Bottom Line (via NFL.com):He's not just a product of West Virginia's system -- he's talented. White showed off 23 reps on the bench press and a blazing 4.35 40 at the combine, proving he has the top-end speed to go with the size and strength. White came into West Virginia with very limited confidence, according to team insiders, but when he left, he had realized his rare talent. White lacks the polish of Amari Cooper, but some teams already believe he has the best upside of any wide receiver in this draft.

2. Amari Cooper, Louisville, 6-1, 211 lbs

Draft Projection (via NFL.com):Round 1 (Top 10)

Bottom Line (via NFL.com):Won't dazzle with blazing speed or outrageous size, but is good in both categories. Complete receiver with game-changing ability to win downfield. Has the skill and twitch to be a consistent, high-volume target in the short and intermediate games with the ability to produce against any coverage. Cooper won't be able to run roughshod over NFL safeties like he did in college, but he should be able to help a passing game improve quickly.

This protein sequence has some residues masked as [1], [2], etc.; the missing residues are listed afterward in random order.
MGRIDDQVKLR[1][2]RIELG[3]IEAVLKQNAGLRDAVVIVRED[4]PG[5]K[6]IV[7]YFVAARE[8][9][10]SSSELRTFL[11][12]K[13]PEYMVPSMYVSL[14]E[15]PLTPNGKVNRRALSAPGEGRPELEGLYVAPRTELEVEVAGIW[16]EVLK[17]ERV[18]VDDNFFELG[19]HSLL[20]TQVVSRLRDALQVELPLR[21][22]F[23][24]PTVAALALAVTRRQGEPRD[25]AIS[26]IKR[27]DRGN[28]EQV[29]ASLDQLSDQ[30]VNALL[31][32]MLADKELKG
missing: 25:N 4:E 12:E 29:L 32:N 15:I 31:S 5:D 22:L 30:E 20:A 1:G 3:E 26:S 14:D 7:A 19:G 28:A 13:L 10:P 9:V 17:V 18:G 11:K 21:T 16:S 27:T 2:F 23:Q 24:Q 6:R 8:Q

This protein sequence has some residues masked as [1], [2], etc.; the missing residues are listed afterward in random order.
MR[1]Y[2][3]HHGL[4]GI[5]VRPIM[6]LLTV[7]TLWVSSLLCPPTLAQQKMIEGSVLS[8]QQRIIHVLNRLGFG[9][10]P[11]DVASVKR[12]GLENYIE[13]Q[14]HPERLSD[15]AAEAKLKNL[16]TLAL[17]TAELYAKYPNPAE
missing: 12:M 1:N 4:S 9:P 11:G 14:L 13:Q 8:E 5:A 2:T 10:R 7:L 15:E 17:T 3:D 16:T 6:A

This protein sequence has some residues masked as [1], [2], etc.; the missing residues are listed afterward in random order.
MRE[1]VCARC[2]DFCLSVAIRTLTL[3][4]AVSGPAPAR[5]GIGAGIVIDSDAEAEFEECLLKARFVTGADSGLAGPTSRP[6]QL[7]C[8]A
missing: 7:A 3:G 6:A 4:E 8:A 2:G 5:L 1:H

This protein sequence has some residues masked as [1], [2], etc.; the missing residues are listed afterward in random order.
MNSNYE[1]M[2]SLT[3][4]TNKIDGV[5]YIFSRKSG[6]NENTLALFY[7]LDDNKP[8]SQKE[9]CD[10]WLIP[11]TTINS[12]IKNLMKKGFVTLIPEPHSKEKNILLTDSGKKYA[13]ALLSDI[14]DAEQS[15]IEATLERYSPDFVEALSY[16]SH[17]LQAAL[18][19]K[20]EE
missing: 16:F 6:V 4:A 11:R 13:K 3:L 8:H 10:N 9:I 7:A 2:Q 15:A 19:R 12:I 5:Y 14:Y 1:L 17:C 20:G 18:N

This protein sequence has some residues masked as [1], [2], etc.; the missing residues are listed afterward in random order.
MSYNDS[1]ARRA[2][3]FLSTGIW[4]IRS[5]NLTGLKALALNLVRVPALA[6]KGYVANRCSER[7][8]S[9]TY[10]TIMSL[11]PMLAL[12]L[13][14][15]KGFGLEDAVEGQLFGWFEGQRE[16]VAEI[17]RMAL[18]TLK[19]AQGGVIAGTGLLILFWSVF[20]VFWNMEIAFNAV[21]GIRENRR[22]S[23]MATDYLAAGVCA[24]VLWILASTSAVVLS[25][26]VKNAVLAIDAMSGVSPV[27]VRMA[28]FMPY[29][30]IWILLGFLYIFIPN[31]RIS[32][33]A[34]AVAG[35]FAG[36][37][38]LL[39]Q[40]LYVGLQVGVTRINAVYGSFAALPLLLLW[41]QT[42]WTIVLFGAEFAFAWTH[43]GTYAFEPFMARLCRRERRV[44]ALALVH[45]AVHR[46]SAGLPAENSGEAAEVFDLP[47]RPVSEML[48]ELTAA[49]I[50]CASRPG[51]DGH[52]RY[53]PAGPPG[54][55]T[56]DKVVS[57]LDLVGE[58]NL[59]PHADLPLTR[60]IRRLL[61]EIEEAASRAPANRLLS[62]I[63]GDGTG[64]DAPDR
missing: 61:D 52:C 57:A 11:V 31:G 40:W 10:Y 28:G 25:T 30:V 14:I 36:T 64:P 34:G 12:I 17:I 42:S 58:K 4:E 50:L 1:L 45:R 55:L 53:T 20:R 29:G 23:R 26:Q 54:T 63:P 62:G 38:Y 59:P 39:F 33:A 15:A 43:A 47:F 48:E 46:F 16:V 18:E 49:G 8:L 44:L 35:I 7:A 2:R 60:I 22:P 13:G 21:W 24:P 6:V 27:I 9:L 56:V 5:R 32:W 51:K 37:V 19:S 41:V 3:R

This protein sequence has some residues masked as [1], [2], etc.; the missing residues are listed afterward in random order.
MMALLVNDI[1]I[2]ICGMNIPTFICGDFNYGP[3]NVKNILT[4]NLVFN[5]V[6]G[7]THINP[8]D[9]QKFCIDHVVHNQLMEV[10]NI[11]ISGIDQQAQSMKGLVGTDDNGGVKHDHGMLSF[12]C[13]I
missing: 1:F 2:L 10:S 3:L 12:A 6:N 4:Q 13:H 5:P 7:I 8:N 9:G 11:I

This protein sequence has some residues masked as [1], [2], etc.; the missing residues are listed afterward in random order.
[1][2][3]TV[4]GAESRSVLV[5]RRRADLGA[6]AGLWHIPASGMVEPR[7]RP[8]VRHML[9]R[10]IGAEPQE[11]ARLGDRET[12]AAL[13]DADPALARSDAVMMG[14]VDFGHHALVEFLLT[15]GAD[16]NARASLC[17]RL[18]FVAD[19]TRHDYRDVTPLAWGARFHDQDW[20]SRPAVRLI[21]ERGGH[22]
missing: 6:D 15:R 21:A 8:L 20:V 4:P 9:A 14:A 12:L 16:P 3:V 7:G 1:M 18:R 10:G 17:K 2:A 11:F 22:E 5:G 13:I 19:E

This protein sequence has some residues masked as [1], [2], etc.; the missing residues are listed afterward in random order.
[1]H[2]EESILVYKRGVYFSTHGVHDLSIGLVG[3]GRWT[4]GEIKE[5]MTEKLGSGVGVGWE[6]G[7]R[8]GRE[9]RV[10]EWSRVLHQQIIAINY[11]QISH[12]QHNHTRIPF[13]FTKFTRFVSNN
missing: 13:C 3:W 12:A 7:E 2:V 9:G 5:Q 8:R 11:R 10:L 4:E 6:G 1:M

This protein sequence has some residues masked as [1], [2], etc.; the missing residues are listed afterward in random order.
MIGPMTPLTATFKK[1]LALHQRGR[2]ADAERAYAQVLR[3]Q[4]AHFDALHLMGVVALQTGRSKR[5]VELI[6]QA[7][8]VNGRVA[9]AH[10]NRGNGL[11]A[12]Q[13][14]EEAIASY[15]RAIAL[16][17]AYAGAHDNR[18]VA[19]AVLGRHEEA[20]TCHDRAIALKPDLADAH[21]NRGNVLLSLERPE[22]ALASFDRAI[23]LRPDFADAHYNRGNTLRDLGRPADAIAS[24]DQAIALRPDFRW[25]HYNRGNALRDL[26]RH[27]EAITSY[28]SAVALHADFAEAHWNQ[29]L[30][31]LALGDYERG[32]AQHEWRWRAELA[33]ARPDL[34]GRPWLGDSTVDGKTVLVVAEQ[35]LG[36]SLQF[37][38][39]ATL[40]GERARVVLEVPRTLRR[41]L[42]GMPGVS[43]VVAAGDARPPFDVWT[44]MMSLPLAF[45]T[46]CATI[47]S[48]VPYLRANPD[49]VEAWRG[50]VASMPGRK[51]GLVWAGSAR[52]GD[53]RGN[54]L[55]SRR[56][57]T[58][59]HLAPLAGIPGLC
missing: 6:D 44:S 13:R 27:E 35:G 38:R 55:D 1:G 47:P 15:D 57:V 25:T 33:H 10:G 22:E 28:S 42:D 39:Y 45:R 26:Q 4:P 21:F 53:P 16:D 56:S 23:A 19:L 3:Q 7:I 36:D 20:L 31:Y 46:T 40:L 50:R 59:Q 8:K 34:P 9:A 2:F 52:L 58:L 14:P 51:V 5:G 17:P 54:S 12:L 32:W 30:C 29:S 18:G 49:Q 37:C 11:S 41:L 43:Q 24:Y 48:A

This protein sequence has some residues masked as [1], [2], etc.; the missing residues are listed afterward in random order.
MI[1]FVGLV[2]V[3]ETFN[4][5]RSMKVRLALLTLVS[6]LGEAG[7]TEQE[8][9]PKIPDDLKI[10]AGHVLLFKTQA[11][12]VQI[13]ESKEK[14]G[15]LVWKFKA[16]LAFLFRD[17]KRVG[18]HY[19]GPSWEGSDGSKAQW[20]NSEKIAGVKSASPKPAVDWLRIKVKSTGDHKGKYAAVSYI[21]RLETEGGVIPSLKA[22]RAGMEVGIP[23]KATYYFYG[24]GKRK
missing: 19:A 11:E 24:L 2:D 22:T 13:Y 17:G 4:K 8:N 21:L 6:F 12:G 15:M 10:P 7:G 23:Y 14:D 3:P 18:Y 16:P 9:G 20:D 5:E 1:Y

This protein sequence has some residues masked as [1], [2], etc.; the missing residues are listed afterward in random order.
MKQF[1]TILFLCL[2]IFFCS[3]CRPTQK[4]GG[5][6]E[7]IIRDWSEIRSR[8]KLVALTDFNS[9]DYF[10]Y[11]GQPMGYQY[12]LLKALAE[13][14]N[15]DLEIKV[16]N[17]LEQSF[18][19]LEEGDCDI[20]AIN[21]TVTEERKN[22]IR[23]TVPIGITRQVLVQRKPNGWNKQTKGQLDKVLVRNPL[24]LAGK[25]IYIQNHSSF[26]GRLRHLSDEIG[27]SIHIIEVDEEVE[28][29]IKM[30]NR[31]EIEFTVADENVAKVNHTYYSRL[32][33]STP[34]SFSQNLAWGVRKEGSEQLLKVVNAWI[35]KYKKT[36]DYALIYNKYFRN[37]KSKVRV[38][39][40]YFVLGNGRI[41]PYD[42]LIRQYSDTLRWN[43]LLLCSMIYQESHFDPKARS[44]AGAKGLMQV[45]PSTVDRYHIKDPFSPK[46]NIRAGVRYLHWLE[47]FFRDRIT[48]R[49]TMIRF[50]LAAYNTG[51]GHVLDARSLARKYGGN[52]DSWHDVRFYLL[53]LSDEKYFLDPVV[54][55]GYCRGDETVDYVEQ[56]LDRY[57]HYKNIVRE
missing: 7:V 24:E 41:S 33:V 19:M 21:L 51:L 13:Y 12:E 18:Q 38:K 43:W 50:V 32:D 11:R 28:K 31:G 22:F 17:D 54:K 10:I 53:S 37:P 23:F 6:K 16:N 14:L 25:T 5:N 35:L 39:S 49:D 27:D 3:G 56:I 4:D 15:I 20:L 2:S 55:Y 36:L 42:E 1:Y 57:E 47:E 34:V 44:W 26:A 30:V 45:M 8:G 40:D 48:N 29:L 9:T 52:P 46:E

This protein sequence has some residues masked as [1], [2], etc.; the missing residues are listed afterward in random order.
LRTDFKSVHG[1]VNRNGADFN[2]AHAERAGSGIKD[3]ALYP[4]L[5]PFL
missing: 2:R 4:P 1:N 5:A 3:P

3. DeVante Parker, Louisville, 6-3, 209 lbs

Draft Projection (via NFL.com):Round 1

Bottom Line (via NFL.com):Parker does his best work when the ball is in the air. He uses his height and wingspan to consistently snatch anything that comes his way. Parker isn't going to overpower cornerbacks and he will have more contested catches than most explosive wideouts. He has consistently posted eye-popping yards-per-catch numbers during his time at Louisville and showed of solid athleticism at the combine. Parker has the potential to be a legitimate lead receiver for a West Coast offense.

4. Breshad Perriman, Central Florida, 6-2, 212 lbs